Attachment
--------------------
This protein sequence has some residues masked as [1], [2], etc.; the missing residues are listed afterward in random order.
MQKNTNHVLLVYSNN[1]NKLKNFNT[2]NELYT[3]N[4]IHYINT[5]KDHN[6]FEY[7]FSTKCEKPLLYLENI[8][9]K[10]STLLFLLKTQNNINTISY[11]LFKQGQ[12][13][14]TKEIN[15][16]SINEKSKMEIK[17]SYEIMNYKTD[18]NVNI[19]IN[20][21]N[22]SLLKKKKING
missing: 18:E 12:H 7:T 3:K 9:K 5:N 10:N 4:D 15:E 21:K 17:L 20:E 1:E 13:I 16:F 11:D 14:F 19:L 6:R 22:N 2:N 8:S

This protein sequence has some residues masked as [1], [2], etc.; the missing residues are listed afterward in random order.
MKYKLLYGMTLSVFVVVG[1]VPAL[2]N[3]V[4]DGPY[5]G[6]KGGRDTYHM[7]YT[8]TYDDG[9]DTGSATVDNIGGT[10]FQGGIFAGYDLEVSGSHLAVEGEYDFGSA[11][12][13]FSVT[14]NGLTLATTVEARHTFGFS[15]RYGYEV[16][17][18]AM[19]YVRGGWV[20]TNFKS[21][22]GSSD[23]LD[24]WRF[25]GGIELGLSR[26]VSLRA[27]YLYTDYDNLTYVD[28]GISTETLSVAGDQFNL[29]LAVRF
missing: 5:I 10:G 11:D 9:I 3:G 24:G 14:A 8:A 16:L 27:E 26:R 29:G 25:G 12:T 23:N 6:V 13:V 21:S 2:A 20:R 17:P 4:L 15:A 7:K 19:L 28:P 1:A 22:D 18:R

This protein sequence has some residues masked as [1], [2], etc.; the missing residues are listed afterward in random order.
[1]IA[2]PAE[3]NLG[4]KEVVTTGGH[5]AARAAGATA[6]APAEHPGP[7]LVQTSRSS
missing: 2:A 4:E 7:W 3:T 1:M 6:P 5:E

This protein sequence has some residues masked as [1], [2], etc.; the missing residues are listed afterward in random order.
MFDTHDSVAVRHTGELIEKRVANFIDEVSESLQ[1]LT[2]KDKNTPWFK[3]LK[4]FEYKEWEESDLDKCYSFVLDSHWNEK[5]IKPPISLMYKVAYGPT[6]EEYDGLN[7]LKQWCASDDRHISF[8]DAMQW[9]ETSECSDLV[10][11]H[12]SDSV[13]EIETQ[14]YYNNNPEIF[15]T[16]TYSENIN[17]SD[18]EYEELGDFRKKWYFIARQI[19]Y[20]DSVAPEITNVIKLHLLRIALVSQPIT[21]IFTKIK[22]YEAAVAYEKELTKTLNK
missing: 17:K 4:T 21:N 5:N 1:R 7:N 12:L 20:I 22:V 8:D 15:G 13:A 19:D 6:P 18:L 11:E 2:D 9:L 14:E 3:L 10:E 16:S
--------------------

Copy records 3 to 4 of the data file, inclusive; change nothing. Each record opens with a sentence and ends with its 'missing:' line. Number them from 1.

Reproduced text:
This protein sequence has some residues masked as [1], [2], etc.; the missing residues are listed afterward in random order.
[1]IA[2]PAE[3]NLG[4]KEVVTTGGH[5]AARAAGATA[6]APAEHPGP[7]LVQTSRSS
missing: 2:A 4:E 7:W 3:T 1:M 6:P 5:E

This protein sequence has some residues masked as [1], [2], etc.; the missing residues are listed afterward in random order.
MFDTHDSVAVRHTGELIEKRVANFIDEVSESLQ[1]LT[2]KDKNTPWFK[3]LK[4]FEYKEWEESDLDKCYSFVLDSHWNEK[5]IKPPISLMYKVAYGPT[6]EEYDGLN[7]LKQWCASDDRHISF[8]DAMQW[9]ETSECSDLV[10][11]H[12]SDSV[13]EIETQ[14]YYNNNPEIF[15]T[16]TYSENIN[17]SD[18]EYEELGDFRKKWYFIARQI[19]Y[20]DSVAPEITNVIKLHLLRIALVSQPIT[21]IFTKIK[22]YEAAVAYEKELTKTLNK
missing: 17:K 4:T 21:N 5:N 1:R 7:N 12:L 20:I 22:V 8:D 15:G 13:A 19:D 6:P 18:L 11:E 2:D 9:L 14:E 3:L 10:E 16:S